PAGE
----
Again, the students showed their appreciation by leaving behind the Morris Granite logo, carved in limestone.
In between shop activities, the students were treated to a healthy dose of the Second Amendment, getting to shoot a variety of pistols, rifles and even machine guns.
The last visit was to Israel and Ashley Reynolds of Legacy Natural Stone Surfaces in Findlay, OH. The students once again took to the skies as Israel, a licensed pilot, gave them a ride in his plane, complete with co-piloting duties.
Back at the Legacy shop, Pietro and Stefano were beginning to realize the extent of the Italian influence in America, this time having access to a Denver 5 axis saw, and a GMM edging machine, and yet again, the week concluded with the students leaving behind a personalized logo.
After three weeks in the U.S., it’s safe to say that they got to see and experience quite a bit of our way of life and the workings of a typical American stone fabrication shop. They also came to realize just how powerful the influence of their home country is around the world.
Reunion in Verona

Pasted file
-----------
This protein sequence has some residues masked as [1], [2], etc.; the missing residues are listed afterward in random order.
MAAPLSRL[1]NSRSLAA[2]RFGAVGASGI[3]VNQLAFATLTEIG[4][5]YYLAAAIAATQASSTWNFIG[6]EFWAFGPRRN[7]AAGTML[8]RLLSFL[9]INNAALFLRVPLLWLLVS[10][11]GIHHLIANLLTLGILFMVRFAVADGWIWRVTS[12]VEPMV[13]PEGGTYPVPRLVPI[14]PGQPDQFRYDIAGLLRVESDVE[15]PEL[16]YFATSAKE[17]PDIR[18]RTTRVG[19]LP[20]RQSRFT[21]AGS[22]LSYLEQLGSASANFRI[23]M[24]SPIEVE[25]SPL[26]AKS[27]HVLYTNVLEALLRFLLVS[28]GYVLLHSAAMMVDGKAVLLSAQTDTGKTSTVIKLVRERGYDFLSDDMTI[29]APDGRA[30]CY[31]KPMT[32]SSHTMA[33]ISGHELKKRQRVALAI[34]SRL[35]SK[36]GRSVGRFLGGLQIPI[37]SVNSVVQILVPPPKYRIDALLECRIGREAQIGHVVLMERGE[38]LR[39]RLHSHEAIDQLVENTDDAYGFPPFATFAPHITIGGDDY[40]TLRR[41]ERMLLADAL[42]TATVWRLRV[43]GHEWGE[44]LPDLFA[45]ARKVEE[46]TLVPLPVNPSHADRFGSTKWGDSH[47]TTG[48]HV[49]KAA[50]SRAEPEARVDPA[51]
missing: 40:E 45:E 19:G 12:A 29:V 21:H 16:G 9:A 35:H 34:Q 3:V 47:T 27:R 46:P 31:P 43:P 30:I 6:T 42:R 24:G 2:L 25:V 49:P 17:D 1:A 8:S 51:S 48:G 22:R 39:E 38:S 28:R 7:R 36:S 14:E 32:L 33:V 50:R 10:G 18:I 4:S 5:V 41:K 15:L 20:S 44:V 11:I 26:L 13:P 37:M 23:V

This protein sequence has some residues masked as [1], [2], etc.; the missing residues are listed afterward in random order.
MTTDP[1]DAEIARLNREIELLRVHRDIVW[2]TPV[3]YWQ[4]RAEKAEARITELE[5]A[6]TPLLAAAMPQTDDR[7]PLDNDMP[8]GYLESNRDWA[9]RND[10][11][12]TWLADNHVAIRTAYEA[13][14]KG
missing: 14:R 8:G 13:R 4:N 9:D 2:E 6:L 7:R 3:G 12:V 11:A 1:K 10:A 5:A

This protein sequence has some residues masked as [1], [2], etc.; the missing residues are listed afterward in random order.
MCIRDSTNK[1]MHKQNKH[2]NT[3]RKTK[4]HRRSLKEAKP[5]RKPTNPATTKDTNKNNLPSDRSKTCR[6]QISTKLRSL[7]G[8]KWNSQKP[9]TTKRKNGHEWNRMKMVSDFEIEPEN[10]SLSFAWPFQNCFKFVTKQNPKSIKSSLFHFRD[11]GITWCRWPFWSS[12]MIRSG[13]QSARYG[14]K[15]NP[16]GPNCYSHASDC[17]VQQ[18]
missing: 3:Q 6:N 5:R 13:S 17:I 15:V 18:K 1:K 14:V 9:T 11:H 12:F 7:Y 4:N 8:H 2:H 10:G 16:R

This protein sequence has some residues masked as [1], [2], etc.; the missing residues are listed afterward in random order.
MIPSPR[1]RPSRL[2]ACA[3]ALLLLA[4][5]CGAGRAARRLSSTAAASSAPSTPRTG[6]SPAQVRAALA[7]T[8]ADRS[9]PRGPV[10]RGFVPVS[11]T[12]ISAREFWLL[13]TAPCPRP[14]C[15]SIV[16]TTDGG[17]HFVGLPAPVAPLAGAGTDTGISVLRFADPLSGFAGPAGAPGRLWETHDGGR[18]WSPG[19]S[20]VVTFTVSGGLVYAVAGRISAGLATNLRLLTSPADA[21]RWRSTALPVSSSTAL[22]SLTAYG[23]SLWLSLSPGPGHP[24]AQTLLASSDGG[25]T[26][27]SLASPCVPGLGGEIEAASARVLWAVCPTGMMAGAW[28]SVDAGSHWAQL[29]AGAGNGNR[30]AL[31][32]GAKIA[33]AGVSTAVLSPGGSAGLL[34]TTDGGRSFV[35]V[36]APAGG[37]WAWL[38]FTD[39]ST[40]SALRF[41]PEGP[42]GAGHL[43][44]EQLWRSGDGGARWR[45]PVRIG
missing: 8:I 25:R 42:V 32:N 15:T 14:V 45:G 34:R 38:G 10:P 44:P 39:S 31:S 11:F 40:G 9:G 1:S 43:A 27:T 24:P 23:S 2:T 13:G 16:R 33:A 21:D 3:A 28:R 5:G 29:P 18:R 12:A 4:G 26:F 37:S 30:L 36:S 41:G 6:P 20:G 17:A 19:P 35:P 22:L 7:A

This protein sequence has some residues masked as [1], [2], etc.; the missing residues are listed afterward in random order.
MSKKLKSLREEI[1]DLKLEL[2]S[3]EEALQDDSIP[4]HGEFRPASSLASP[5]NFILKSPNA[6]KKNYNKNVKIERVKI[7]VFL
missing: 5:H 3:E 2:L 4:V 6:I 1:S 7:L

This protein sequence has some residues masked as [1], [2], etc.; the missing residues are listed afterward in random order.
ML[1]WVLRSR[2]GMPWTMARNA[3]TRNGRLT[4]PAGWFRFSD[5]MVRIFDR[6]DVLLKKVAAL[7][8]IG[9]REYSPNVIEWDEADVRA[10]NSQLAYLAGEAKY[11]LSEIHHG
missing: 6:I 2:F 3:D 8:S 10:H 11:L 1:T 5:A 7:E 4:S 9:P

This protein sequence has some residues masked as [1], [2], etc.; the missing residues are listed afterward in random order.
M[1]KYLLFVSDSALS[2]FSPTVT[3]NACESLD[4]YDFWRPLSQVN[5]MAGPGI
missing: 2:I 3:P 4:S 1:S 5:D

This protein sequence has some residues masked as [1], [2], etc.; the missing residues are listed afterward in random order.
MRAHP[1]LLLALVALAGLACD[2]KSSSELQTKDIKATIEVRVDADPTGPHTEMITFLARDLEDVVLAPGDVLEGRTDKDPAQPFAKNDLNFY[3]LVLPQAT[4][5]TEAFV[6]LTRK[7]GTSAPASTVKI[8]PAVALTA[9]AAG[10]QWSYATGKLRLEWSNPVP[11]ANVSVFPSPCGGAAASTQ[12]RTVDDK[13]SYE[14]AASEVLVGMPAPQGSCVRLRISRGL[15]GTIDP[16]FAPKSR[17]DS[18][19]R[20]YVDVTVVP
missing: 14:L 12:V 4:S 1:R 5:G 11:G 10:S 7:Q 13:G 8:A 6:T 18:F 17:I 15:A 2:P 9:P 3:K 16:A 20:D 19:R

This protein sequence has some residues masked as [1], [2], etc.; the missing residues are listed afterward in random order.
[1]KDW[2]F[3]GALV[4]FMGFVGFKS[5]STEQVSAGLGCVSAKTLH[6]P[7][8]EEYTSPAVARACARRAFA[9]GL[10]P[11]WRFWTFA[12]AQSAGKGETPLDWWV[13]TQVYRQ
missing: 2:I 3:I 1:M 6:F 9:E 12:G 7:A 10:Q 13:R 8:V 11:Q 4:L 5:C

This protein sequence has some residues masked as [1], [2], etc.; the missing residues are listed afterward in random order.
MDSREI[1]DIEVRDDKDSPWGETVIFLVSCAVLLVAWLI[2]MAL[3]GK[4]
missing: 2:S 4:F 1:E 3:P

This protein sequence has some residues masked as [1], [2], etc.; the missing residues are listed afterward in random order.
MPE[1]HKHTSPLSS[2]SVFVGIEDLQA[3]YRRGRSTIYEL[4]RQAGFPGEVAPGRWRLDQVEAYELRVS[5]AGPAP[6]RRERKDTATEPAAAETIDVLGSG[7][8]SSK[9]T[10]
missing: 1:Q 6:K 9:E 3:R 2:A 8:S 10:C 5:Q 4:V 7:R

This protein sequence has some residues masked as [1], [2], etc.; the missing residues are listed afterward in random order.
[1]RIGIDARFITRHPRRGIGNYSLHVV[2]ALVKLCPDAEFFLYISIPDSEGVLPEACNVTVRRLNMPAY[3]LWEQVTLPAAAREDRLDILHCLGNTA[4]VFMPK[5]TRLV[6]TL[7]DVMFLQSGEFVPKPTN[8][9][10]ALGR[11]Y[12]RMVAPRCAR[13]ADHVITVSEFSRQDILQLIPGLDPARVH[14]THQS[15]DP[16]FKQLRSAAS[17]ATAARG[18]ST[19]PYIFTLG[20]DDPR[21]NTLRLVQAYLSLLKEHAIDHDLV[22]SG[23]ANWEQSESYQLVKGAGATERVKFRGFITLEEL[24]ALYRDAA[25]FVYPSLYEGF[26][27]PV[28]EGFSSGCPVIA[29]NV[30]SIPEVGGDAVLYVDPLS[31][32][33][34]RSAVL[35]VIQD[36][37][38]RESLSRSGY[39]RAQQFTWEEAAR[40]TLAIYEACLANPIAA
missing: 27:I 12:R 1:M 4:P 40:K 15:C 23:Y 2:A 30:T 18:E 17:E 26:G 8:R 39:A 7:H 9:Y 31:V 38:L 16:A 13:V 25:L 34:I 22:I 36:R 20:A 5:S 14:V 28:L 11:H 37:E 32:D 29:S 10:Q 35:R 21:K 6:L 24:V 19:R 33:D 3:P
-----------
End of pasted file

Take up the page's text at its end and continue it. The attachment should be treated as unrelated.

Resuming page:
Just a few weeks after their American adventure, Pietro and Stefano got to meet up with their hosts again, now considered good friends, during this year’s Marmomacc in their hometown of Verona, Italy. Stopping by the SFA exhibit, Dan Riccolo greeted them with new t-shirts with the classic Scarface line, “Say hello to my little friend!” as a memento of their firearms experience. Other students and faculty from the school were also on hand, all agreeing on the success of the program and listening to the stories being told by both the students and the hosts.
The journey ultimately concluded in true Italian fashion with an elegant dinner served in Pietro’s home, all hosts agreeing that this was the highlight of the experience.
The SFA will continue to offer and even expand this program in the years to come, with offers to host students not only from Italy, but from Croatia, Slovenia and the United Kingdom as well.